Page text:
Painkiller overdose deaths grow among Oklahoma women

Overdose death rates from prescription painkillers are rising much faster in middle-age women than men, with the trend more pronounced in Oklahoma than in most states, according to a report released Tuesday by the U.S. Centers for Disease Control and Prevention.
BY CARMEN FORMAN cforman@opubco.com Modified: July 2, 2013 at 10:07 pm •  Published: July 2, 2013
Advertisement
;

Overdose death rates from prescription painkillers are rising much faster in middle-age women than men, with the trend more pronounced in Oklahoma than in most states, according to a national report released Tuesday.

The U.S. Centers for Disease Control and Prevention report shows deaths from prescription painkillers, which they list as including Vicodin (hydrocodone), OxyContin (oxycodone), Opana (oxymorphone) and methadone, increased fivefold nationwide among women and 3.6 times for men between 1999 and 2010. More people died of prescription painkiller overdoses than car crashes since 2007. These painkiller overdoses killed four times more people than cocaine and heroin overdoses combined in 2010.

Oklahoma's numbers

Oklahoma overdose death rates are growing faster than national rates. According to the state Department of Mental Health and Substance Abuse Services, the prescription painkiller death rate among men in Oklahoma rose from 56 in 1999 to 296 in 2010; for women, the rate jumped from 29 in 1999 to 204 in 2010.

Prescription drug abuse is Oklahoma's fastest-growing drug problem, Mental Health Commissioner Terri White said. It's hard to pinpoint why Oklahoma ranks so high, but the state has consistently had a long history of chronic drug abuse.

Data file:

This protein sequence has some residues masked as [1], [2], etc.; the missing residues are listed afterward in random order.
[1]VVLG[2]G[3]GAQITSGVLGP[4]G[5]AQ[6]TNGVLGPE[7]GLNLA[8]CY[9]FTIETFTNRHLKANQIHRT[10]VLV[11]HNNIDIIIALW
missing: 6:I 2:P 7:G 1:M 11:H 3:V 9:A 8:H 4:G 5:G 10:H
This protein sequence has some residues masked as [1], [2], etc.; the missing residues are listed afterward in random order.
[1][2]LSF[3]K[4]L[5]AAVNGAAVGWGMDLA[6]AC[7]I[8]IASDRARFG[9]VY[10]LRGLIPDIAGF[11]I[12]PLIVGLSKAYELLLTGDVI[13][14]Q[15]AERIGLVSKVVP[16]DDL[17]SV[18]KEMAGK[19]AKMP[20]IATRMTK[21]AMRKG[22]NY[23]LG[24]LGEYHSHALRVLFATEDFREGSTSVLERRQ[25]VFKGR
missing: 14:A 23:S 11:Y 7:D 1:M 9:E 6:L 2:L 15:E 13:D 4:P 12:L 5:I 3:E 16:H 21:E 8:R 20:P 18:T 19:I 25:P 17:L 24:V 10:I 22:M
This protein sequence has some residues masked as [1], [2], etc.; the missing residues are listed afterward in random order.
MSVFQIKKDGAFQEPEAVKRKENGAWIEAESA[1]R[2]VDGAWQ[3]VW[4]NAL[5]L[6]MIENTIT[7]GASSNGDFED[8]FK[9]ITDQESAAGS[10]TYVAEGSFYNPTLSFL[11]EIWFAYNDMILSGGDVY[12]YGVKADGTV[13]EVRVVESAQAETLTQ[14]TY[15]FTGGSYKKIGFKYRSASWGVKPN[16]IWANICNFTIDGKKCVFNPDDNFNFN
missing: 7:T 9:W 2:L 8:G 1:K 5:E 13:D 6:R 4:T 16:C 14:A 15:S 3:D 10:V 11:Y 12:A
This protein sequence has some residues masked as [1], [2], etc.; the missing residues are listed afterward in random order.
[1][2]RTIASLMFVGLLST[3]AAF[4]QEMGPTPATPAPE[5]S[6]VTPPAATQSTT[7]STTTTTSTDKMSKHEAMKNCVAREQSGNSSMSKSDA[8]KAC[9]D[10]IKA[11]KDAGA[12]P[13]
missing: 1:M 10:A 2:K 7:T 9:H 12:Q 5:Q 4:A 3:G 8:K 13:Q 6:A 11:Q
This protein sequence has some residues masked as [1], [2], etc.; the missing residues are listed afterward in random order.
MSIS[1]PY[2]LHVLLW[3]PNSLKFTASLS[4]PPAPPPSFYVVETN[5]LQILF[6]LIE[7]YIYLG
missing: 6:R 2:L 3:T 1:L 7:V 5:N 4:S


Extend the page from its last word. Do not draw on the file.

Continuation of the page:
“Women and men often get medication because they have real pain, but then it turns into addiction,” White said.

Oklahoma was among a half-dozen states with the highest prescription drug overdose death rates in 2009-10, at 15 to 18.5 deaths per 100,000 people. Nationally, 15,323 women died from such overdoses.

A previous study showed Oklahoma as the top state for the nonmedical use of painkillers and ninth for fatal painkiller abuse.

Female overdose death rates are highest among American Indians, Alaska Natives and non-Hispanic whites from 45 to 54 years of age, the CDC report showed.

Women are more likely than men to be prescribed painkillers, given higher doses and use them for longer periods because of chronic pain, White said. They also are more likely to become dependent on such painkillers after taking them for legitimate reasons.

| |

Advertisement


Trending Now



AROUND THE WEB

  1. 1
    Conservative Activist Claims Women Paid The Same As Men Won't Find Husbands
  2. 2
    Report: Thunder to open playoffs on Saturday
  3. 3
    Former Sonics guard Gary Payton: Durant, Westbrook 'the new era'
  4. 4
    GOP consulting firm employee starts 'Boats 'N Hoes PAC'
  5. 5
    Why One Man Traveled Almost 3,000 Miles To Take On The Federal Government At A Ranch In Nevada
+ show more